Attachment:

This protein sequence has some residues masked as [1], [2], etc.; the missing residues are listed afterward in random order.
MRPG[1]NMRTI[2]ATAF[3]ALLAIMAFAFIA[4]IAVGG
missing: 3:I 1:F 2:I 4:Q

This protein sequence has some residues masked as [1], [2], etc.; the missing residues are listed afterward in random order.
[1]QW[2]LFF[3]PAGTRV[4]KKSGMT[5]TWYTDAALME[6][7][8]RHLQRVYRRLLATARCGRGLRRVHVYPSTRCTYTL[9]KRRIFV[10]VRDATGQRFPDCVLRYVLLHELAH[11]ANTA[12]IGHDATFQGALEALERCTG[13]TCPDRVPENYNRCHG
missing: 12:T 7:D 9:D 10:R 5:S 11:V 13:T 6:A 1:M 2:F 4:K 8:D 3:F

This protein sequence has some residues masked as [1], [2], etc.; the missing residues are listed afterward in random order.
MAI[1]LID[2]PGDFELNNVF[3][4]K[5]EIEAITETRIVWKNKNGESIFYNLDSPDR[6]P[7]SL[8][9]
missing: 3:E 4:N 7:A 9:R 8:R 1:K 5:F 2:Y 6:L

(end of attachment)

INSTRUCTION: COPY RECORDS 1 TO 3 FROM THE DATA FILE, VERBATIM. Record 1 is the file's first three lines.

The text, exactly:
This protein sequence has some residues masked as [1], [2], etc.; the missing residues are listed afterward in random order.
MRPG[1]NMRTI[2]ATAF[3]ALLAIMAFAFIA[4]IAVGG
missing: 3:I 1:F 2:I 4:Q

This protein sequence has some residues masked as [1], [2], etc.; the missing residues are listed afterward in random order.
[1]QW[2]LFF[3]PAGTRV[4]KKSGMT[5]TWYTDAALME[6][7][8]RHLQRVYRRLLATARCGRGLRRVHVYPSTRCTYTL[9]KRRIFV[10]VRDATGQRFPDCVLRYVLLHELAH[11]ANTA[12]IGHDATFQGALEALERCTG[13]TCPDRVPENYNRCHG
missing: 12:T 7:D 9:D 10:R 5:S 11:V 13:T 6:A 1:M 2:F 4:K 8:D 3:F

This protein sequence has some residues masked as [1], [2], etc.; the missing residues are listed afterward in random order.
MAI[1]LID[2]PGDFELNNVF[3][4]K[5]EIEAITETRIVWKNKNGESIFYNLDSPDR[6]P[7]SL[8][9]
missing: 3:E 4:N 7:A 9:R 8:R 1:K 5:F 2:Y 6:L